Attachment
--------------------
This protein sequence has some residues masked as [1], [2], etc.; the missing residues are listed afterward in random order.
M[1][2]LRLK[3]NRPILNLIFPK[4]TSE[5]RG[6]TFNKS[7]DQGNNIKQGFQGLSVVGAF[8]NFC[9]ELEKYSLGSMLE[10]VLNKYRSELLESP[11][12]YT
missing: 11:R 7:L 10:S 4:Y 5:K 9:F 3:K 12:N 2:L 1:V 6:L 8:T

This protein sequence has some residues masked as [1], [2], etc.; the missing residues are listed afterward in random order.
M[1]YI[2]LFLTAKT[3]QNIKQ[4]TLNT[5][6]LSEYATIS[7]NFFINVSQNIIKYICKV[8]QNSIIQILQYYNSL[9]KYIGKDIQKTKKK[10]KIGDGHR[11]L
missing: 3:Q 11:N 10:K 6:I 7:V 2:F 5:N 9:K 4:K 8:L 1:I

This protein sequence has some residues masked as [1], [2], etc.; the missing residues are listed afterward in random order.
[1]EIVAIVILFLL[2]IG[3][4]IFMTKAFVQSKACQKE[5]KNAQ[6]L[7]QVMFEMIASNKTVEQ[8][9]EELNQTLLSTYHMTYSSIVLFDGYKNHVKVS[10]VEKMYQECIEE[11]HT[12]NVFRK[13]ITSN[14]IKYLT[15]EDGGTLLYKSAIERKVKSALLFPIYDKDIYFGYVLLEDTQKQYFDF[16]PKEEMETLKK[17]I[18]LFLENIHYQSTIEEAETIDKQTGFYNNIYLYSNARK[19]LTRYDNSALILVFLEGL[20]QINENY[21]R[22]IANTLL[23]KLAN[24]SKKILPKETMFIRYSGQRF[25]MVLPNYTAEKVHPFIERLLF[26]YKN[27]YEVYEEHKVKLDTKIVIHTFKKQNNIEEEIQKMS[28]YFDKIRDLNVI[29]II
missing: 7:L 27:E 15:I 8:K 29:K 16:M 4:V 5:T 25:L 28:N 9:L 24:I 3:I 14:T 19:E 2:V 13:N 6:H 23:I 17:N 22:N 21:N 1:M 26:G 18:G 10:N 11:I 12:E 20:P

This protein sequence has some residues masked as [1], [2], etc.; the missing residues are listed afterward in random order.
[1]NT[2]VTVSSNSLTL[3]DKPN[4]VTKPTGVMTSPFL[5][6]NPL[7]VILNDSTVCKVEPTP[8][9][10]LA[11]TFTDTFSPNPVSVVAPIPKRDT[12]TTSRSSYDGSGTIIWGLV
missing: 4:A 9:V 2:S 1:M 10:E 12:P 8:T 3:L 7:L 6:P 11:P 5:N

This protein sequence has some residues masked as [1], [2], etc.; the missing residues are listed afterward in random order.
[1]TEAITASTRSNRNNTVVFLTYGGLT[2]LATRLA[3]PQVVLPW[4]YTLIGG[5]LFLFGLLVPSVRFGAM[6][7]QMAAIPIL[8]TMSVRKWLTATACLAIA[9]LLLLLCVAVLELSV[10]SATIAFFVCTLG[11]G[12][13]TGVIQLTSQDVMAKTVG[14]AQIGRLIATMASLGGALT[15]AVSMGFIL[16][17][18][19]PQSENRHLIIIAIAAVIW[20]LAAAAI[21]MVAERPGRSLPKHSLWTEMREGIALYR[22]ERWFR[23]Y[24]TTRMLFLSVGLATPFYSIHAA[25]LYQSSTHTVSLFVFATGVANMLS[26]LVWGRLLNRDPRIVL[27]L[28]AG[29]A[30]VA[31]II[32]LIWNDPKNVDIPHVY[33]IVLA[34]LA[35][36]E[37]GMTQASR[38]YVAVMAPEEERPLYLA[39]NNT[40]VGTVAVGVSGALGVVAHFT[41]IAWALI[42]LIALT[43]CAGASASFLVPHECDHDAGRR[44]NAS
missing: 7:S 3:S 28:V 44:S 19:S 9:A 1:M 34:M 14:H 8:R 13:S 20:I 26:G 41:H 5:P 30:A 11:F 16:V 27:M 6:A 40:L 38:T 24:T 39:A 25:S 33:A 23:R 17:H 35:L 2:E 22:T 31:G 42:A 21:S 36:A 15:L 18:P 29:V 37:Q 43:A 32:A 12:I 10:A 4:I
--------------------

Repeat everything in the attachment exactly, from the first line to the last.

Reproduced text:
This protein sequence has some residues masked as [1], [2], etc.; the missing residues are listed afterward in random order.
M[1][2]LRLK[3]NRPILNLIFPK[4]TSE[5]RG[6]TFNKS[7]DQGNNIKQGFQGLSVVGAF[8]NFC[9]ELEKYSLGSMLE[10]VLNKYRSELLESP[11][12]YT
missing: 11:R 7:L 10:S 4:Y 5:K 9:F 3:K 12:N 2:L 1:V 6:L 8:T

This protein sequence has some residues masked as [1], [2], etc.; the missing residues are listed afterward in random order.
M[1]YI[2]LFLTAKT[3]QNIKQ[4]TLNT[5][6]LSEYATIS[7]NFFINVSQNIIKYICKV[8]QNSIIQILQYYNSL[9]KYIGKDIQKTKKK[10]KIGDGHR[11]L
missing: 3:Q 11:N 10:K 6:I 7:V 2:F 5:N 9:K 4:K 8:L 1:I

This protein sequence has some residues masked as [1], [2], etc.; the missing residues are listed afterward in random order.
[1]EIVAIVILFLL[2]IG[3][4]IFMTKAFVQSKACQKE[5]KNAQ[6]L[7]QVMFEMIASNKTVEQ[8][9]EELNQTLLSTYHMTYSSIVLFDGYKNHVKVS[10]VEKMYQECIEE[11]HT[12]NVFRK[13]ITSN[14]IKYLT[15]EDGGTLLYKSAIERKVKSALLFPIYDKDIYFGYVLLEDTQKQYFDF[16]PKEEMETLKK[17]I[18]LFLENIHYQSTIEEAETIDKQTGFYNNIYLYSNARK[19]LTRYDNSALILVFLEGL[20]QINENY[21]R[22]IANTLL[23]KLAN[24]SKKILPKETMFIRYSGQRF[25]MVLPNYTAEKVHPFIERLLF[26]YKN[27]YEVYEEHKVKLDTKIVIHTFKKQNNIEEEIQKMS[28]YFDKIRDLNVI[29]II
missing: 7:L 27:E 15:I 8:K 29:K 16:M 4:V 5:T 25:L 28:N 9:L 24:I 3:I 14:T 19:E 2:V 13:N 6:H 23:I 17:N 22:N 21:N 1:M 26:G 18:G 10:N 11:I 12:E 20:P

This protein sequence has some residues masked as [1], [2], etc.; the missing residues are listed afterward in random order.
[1]NT[2]VTVSSNSLTL[3]DKPN[4]VTKPTGVMTSPFL[5][6]NPL[7]VILNDSTVCKVEPTP[8][9][10]LA[11]TFTDTFSPNPVSVVAPIPKRDT[12]TTSRSSYDGSGTIIWGLV
missing: 4:A 9:V 2:S 1:M 10:E 12:P 8:T 3:L 7:L 6:P 11:P 5:N

This protein sequence has some residues masked as [1], [2], etc.; the missing residues are listed afterward in random order.
[1]TEAITASTRSNRNNTVVFLTYGGLT[2]LATRLA[3]PQVVLPW[4]YTLIGG[5]LFLFGLLVPSVRFGAM[6][7]QMAAIPIL[8]TMSVRKWLTATACLAIA[9]LLLLLCVAVLELSV[10]SATIAFFVCTLG[11]G[12][13]TGVIQLTSQDVMAKTVG[14]AQIGRLIATMASLGGALT[15]AVSMGFIL[16][17][18][19]PQSENRHLIIIAIAAVIW[20]LAAAAI[21]MVAERPGRSLPKHSLWTEMREGIALYR[22]ERWFR[23]Y[24]TTRMLFLSVGLATPFYSIHAA[25]LYQSSTHTVSLFVFATGVANMLS[26]LVWGRLLNRDPRIVL[27]L[28]AG[29]A[30]VA[31]II[32]LIWNDPKNVDIPHVY[33]IVLA[34]LA[35][36]E[37]GMTQASR[38]YVAVMAPEEERPLYLA[39]NNT[40]VGTVAVGVSGALGVVAHFT[41]IAWALI[42]LIALT[43]CAGASASFLVPHECDHDAGRR[44]NAS
missing: 7:S 3:S 28:V 44:S 19:S 9:A 1:M 34:M 14:H 8:R 13:S 20:I 26:G 41:H 5:P 30:A 11:F 16:V 27:M 6:A 40:L 38:T 24:T 39:A 25:S 33:A 23:R 17:H 35:L 2:E 22:T 31:G 42:A 21:S 36:A 15:L 18:P 29:V 37:Q 43:A 32:A 12:I 10:A 4:I